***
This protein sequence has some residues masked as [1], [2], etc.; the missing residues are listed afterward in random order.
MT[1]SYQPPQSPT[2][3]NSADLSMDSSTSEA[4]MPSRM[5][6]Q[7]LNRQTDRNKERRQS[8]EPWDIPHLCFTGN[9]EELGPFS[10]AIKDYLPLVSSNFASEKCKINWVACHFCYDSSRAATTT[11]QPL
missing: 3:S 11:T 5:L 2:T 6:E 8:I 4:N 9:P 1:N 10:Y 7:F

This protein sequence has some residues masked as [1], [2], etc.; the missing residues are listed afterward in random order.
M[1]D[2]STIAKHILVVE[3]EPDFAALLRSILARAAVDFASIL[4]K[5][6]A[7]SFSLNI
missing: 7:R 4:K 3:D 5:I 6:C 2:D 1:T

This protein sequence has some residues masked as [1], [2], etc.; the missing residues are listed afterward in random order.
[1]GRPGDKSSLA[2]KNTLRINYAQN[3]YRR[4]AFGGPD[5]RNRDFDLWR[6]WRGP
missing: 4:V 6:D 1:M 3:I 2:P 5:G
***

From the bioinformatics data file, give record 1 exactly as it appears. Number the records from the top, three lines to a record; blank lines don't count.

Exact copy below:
This protein sequence has some residues masked as [1], [2], etc.; the missing residues are listed afterward in random order.
MT[1]SYQPPQSPT[2][3]NSADLSMDSSTSEA[4]MPSRM[5][6]Q[7]LNRQTDRNKERRQS[8]EPWDIPHLCFTGN[9]EELGPFS[10]AIKDYLPLVSSNFASEKCKINWVACHFCYDSSRAATTT[11]QPL
missing: 3:S 11:T 5:L 2:T 6:E 8:I 4:N 9:P 1:N 10:Y 7:F